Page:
03/12/2013

By Shingo Murakami, UK MD, Play.com


Online retail spend has grown hugely in a relatively turbulent retail market. According to retail analysts Verdict, 11 per cent of total retail spend will come through online by the end of 2013 – and this is expected to hit 15 per cent by 2017. In a decade where the British high street has been hit with the decline of some large chains, online has weathered the storm reasonably well. Shoppers spent in excess of £78 billion last year alone. Online and the Internet have had an impact on larger retailers and business models, but a separate issue is where this leaves the smaller retailer. While the Internet is sometimes seen as a challenger to small retailers, this does not need to be the case.

Taking that first step online
Smaller retailers can lack the resources, skills, or experience needed to set up an online retail presence. Decades of experience selling in the offline world do not necessarily prepare a retailer for the unique set of skills needed in online. For example, a simple case of indexing stock requires knowledge of Excel that may replace good old fashioned hand written bookkeeping. Securing the online equivalent of a ‘prime location’ requires a knowledge of SEO and keyword search to ensure a retail site ranks highly on search engines and grabs the attention of new customers.

In some instances it is British retailers’ attitudes and approach to online retail, rather than the technology itself, which causes issues for their business. It’s best to view the Internet as a great leveller where the benefits of flashy retail stores, high footfall locations and big marketing budgets are replaced by a solid SEO strategy, well designed website and quality customer service. While bigger retailers can ‘buy’ these, smaller retailers can benefit from a trusted partner to guide them.

Online marketplaces offer this guidance. Those small retailers who see the value of getting online, but lack the skills, resources and funds to take the first step, should look to an online marketplace for assistance – in the same way they may have done with a physical marketplace vendor in the last century. Sites like Rakuten’s Play.com have a vested interest in the success of all retailers on the company’s platform, and provide assistance to set up a brand new store and attract new customers with easy to use e-commerce tools. The ultimate goal of a marketplace is to empower retailers to expand sales online.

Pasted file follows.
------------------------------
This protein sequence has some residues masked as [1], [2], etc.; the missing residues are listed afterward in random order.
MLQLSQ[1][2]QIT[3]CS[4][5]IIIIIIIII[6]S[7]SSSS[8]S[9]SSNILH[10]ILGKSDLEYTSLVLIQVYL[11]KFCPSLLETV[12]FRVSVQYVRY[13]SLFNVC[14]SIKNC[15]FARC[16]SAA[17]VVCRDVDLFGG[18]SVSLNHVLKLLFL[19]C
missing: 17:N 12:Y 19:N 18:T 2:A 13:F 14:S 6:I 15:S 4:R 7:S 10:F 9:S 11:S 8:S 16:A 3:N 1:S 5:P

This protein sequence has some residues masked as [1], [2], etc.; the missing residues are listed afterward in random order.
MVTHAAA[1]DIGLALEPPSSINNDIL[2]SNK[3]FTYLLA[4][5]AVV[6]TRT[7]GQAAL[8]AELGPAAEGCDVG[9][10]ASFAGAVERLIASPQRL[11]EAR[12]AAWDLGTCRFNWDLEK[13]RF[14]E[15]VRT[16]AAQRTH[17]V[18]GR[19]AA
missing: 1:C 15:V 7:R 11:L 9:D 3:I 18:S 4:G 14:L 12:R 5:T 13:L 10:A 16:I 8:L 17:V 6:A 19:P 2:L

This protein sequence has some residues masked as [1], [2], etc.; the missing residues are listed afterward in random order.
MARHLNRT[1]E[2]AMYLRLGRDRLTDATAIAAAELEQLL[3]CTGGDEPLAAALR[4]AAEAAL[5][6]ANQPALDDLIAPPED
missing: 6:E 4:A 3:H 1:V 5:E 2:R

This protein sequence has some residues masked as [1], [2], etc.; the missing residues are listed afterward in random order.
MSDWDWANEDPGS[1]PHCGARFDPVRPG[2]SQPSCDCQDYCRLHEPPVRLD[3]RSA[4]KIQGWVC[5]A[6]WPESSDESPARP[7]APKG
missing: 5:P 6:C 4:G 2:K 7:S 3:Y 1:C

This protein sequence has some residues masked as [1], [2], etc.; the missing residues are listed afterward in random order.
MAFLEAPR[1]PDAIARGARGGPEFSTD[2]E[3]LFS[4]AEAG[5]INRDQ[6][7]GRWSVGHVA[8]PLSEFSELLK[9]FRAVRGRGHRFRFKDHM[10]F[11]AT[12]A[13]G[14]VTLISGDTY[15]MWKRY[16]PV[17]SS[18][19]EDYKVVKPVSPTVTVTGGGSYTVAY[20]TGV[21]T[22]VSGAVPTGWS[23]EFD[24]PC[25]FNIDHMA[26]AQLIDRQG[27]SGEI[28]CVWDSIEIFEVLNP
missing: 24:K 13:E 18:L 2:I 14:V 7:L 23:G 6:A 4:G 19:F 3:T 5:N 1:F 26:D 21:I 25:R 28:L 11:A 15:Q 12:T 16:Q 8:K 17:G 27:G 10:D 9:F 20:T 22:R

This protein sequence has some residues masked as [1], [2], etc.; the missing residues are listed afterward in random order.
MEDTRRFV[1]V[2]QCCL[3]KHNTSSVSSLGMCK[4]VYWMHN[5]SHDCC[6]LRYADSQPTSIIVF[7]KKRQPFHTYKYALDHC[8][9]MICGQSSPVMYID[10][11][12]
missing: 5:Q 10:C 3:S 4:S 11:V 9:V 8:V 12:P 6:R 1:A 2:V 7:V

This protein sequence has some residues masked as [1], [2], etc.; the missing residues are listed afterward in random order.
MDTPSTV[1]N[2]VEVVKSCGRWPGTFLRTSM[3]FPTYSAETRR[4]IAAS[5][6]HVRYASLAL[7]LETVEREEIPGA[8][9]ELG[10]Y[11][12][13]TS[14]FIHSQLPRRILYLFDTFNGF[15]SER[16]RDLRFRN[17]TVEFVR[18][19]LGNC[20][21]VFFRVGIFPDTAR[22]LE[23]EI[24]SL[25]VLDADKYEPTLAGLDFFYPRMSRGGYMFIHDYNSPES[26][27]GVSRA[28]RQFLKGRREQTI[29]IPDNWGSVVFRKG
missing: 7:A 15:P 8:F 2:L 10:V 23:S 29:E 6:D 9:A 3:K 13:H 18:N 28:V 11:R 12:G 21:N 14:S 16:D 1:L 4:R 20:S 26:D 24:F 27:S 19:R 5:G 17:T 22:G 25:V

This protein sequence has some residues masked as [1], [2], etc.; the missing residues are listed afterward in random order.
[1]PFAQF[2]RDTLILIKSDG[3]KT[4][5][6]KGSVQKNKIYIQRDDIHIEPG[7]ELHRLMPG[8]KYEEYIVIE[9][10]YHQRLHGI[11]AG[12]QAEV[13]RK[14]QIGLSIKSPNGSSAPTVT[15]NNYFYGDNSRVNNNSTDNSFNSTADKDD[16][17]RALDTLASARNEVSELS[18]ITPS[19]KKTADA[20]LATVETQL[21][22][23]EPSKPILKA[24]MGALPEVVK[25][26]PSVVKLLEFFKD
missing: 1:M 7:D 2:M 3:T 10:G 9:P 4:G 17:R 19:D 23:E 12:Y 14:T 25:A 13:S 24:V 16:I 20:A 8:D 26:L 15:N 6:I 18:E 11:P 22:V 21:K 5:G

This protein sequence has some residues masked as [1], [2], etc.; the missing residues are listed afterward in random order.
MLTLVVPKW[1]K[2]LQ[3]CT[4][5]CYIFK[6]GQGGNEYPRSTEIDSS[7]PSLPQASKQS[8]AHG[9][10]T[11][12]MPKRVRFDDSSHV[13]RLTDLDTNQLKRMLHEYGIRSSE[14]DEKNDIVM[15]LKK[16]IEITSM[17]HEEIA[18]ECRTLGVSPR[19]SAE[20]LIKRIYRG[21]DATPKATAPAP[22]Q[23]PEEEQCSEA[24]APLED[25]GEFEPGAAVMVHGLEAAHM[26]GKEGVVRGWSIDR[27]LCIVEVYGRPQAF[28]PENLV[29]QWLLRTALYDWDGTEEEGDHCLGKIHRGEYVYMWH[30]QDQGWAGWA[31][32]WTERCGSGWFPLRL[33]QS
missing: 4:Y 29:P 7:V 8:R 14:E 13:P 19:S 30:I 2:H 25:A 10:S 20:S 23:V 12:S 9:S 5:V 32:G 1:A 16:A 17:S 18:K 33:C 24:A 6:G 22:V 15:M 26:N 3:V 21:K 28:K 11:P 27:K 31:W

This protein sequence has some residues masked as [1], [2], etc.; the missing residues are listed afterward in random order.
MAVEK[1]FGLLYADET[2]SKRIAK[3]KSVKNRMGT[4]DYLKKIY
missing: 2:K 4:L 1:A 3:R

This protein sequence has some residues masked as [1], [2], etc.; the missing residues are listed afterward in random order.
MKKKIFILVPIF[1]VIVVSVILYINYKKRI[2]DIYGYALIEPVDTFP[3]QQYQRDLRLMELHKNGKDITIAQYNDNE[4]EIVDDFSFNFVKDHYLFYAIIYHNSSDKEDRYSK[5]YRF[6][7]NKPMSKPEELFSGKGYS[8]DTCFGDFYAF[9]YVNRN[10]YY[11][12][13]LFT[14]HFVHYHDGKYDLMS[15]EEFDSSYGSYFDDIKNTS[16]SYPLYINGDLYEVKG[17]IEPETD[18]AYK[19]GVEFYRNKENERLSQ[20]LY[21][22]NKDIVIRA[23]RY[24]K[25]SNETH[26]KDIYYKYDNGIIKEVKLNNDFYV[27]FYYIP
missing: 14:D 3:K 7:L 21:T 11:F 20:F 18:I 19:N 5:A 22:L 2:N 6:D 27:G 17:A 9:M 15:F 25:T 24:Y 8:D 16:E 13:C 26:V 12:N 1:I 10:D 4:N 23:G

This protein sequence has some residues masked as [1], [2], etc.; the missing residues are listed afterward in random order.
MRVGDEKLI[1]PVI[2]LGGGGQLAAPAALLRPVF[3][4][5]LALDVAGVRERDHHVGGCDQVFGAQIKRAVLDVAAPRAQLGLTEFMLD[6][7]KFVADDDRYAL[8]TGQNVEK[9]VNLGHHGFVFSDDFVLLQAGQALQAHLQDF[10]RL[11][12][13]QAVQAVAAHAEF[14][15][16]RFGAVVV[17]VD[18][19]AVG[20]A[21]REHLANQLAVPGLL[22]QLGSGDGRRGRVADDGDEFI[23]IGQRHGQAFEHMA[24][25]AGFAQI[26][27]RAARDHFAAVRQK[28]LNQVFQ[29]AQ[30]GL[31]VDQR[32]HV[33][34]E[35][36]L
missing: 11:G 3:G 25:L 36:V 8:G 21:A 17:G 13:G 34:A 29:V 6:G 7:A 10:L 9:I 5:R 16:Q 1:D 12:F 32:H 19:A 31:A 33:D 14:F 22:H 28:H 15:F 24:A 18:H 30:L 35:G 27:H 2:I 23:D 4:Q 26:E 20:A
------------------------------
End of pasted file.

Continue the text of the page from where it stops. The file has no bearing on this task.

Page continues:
The advantages of the online marketplace

Toy Galaxy is a toy retailer stocking a wide range of toys and games, from nursery age upwards. The business operates five stores across London and Oxfordshire, in Barnet, Ealing, Harrow, Cowley and Witney, with over 27,000 different items available. The company was selling its range through third party web stores, but did not have a positive experience of selling online. There was too much focus on price when selling online, and not enough on representing the brand values customers were accustom to in Toy Galaxy’s physical stores. In order to better represent the brand, and the way the business interacts with customers, Toy Galaxy began selling as a merchant on Rakuten’s Play.com.

Since the first month of trading, online sales have increased by 890% in just five months. The growth looks set to increase during the Christmas period, and continue into 2014. Setting up a merchant store on Rakuten’s Play.com has allowed Toy Galaxy to put the brand front and centre across their online presence. This is mirrored with the quality of interaction with customers, which is handled through the Rakuten Mail service – allowing Toy Galaxy to keep in regular contact with a growing list of online customers. The company has also been able to garner a greater insight into the differences in popularity of certain toys in-store vs. online, and now uses this to better inform purchasing and stock decisions. Analysing which products sell better on and offline is a core focus for the coming year. Bhav Patel, managing director of Toy Galaxy, concludes “looking back to five months ago we can’t imagine trading today without our store on Rakuten’s Play.com”.

The emergence of the Internet has affected almost every business in the UK. While the initial change may have presented a threat to traditional retailers, the industry has evolved to the point where any drawbacks are outweighed by potential gains. It’s up to retailers, big and small, to adjust to the changes and successfully grow their business – bringing a loyal customer base online while simultaneously expanding their reach.

Sources

1. http://www.sas.com/offices/europe/uk/downloads/retail/retail-predictions2013.pdf